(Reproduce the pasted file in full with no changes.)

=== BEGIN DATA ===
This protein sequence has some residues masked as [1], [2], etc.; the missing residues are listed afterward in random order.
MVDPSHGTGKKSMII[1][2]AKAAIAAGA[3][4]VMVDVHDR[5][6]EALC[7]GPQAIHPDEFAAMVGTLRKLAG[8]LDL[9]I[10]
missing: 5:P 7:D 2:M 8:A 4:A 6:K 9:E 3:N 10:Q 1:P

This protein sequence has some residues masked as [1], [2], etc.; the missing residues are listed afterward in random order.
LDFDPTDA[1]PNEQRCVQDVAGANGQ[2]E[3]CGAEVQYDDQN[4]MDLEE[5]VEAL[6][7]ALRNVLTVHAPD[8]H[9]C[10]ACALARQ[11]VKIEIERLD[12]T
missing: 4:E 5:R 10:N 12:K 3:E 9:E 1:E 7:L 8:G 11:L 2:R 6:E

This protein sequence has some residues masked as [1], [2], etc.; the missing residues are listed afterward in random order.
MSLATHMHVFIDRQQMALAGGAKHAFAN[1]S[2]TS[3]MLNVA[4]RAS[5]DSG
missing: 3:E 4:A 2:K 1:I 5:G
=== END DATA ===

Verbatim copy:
This protein sequence has some residues masked as [1], [2], etc.; the missing residues are listed afterward in random order.
MVDPSHGTGKKSMII[1][2]AKAAIAAGA[3][4]VMVDVHDR[5][6]EALC[7]GPQAIHPDEFAAMVGTLRKLAG[8]LDL[9]I[10]
missing: 5:P 7:D 2:M 8:A 4:A 6:K 9:E 3:N 10:Q 1:P

This protein sequence has some residues masked as [1], [2], etc.; the missing residues are listed afterward in random order.
LDFDPTDA[1]PNEQRCVQDVAGANGQ[2]E[3]CGAEVQYDDQN[4]MDLEE[5]VEAL[6][7]ALRNVLTVHAPD[8]H[9]C[10]ACALARQ[11]VKIEIERLD[12]T
missing: 4:E 5:R 10:N 12:K 3:E 9:E 1:E 7:L 8:G 11:L 2:R 6:E

This protein sequence has some residues masked as [1], [2], etc.; the missing residues are listed afterward in random order.
MSLATHMHVFIDRQQMALAGGAKHAFAN[1]S[2]TS[3]MLNVA[4]RAS[5]DSG
missing: 3:E 4:A 2:K 1:I 5:G